The dress that blew our minds away



There’s a simple reason why the dress debate has taken over our news feeds, our conversations and our lives this week. To put it simply, we’d rather debate something positive, like the dress, than ISIS and Budget 2015.

Not since Monica Lewinsky was a White House intern has one blue dress been the source of so much consternation. And yes, it’s blue.

A single image has polarized the entire Internet into two aggressive camps, The BBs and the GWs. But for the past two days, people across social media have been arguing about whether a picture depicts a perfectly nice bodycon dress as blue with black lace fringe or white with gold lace fringe. And neither side will budge. This fight is about more than just social media—it’s about biology and the way human eyes and brains have evolved to see color in a sunlit world.

Different wavelengths correspond to different colors. The light hits the retina in the back of the eye where pigments fire up neural connections to the visual cortex, the part of the brain that processes those signals into an image. The first burst of light is made of whatever wavelengths are illuminating the world, reflecting off whatever you’re looking at. Without you having to worry about it, your brain figures out what color light is bouncing off the thing your eyes are looking at, and essentially subtracts that color from the “real” color of the object.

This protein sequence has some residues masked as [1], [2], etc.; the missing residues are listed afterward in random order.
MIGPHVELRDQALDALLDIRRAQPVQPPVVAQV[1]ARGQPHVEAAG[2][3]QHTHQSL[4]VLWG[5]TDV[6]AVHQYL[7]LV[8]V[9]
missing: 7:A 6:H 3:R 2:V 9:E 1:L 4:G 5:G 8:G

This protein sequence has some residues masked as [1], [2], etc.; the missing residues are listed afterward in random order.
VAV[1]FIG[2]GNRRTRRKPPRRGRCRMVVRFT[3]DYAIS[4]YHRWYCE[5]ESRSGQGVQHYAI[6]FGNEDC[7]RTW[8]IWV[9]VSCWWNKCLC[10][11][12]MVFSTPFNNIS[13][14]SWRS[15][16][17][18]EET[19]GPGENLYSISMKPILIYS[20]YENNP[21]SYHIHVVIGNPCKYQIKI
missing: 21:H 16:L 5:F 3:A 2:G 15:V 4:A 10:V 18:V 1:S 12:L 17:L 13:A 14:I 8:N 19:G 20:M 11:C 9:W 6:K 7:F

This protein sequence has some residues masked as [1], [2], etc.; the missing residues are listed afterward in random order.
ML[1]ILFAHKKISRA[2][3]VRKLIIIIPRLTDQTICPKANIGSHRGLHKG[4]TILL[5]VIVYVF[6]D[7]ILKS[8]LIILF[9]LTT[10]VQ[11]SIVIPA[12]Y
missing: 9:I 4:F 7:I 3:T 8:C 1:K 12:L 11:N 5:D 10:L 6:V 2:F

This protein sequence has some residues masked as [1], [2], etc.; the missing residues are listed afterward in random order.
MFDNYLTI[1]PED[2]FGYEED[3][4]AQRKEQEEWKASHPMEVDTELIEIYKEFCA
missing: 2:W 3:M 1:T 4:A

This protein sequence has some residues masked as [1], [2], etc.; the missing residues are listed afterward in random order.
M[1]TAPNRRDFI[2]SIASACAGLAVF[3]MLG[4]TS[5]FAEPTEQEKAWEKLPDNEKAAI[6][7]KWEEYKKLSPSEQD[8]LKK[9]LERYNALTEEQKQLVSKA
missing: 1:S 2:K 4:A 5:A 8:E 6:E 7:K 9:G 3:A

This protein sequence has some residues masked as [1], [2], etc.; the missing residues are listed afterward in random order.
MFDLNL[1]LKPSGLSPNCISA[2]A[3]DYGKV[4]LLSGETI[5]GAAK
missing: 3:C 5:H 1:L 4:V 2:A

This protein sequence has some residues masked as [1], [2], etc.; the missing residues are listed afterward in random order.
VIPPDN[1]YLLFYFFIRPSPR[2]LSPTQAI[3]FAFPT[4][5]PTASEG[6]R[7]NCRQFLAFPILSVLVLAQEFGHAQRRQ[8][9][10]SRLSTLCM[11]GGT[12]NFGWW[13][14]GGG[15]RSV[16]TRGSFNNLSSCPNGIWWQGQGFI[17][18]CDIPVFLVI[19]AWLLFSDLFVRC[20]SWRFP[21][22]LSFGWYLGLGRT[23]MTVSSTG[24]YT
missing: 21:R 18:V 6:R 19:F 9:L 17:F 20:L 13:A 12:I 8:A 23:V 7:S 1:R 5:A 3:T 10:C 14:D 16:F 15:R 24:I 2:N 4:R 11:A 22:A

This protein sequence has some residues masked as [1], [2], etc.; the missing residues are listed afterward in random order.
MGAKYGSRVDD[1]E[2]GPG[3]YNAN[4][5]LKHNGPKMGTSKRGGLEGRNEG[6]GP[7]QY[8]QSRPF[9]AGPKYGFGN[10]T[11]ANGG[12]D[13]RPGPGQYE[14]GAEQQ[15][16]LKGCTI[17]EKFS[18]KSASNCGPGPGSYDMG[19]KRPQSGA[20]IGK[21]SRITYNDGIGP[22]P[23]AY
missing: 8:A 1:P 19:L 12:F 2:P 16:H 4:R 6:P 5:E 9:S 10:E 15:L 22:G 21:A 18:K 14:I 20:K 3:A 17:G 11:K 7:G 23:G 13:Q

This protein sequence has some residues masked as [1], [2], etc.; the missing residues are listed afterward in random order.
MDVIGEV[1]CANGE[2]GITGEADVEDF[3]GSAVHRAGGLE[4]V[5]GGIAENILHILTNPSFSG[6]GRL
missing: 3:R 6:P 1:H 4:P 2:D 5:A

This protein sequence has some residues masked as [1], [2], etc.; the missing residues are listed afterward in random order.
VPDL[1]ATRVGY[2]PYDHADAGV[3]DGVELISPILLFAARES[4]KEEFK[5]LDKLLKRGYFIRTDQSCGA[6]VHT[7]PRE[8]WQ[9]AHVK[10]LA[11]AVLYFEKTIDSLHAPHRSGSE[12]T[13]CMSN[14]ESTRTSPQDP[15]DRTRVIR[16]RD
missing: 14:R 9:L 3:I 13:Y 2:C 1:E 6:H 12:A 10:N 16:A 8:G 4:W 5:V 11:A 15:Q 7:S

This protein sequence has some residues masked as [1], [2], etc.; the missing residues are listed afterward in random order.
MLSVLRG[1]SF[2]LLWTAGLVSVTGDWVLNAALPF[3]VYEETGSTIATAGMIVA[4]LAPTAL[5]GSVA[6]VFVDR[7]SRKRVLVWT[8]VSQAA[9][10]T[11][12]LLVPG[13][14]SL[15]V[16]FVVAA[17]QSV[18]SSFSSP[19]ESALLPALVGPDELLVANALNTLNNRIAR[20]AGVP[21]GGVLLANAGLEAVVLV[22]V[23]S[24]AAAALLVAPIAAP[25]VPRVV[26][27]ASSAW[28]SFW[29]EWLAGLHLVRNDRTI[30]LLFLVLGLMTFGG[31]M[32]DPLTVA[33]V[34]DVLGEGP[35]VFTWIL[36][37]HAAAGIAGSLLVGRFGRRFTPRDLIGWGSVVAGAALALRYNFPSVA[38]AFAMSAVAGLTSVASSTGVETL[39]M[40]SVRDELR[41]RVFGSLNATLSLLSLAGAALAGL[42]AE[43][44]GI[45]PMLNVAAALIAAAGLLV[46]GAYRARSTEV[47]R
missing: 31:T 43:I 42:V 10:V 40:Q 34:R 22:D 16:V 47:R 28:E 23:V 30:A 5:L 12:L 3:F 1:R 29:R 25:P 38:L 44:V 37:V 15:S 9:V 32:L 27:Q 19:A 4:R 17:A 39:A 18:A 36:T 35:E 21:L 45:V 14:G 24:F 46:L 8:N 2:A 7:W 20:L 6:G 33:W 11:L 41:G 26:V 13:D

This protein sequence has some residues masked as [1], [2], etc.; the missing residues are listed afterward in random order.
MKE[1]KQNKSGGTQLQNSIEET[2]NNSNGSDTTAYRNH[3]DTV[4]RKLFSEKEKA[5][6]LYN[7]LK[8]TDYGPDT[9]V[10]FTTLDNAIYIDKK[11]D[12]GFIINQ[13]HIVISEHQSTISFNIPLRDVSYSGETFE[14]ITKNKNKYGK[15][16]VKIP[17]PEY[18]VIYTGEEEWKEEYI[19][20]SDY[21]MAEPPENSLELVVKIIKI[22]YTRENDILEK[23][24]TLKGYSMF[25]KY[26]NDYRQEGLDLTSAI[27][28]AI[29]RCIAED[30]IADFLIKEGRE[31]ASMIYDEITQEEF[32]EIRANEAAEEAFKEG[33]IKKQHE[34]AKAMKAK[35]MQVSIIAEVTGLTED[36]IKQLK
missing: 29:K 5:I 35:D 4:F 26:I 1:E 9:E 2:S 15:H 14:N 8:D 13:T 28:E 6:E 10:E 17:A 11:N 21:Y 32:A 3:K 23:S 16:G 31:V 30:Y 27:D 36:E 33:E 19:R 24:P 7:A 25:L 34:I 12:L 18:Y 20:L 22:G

Our brains are constantly adjusting for color. Dr. Lieff a practicing psychiatris gives an example: “If you take a white piece of paper and you have it inside, you see it as white, and then you take it outside and you see it as the same white, but in truth, the actual color has changed because of the ambient light. But our brain adjusts for what we think is illuminating something, so that’s part of the mystery of why this works.”

One factor is that these particular colors are complicated colors, they’re not just black or just gold, so you start with a complicated set of colors, and people may be sensitive more to one or the other.

The second feature that’s ambiguous is that you don’t have any idea what the light source is. If it was obvious the light came from a regular light bulb or outside in the sun, the brain would then calculate, ‘Well, this is the light source and this is what that color comes out to be.’ You also can’t tell if there’s a shadow or not. So  there’s a lot of ambiguity and as a result of that, the brain chooses one or the other.

Well for now, Stop talking/caring/worrying about the dress. Story’s over now.

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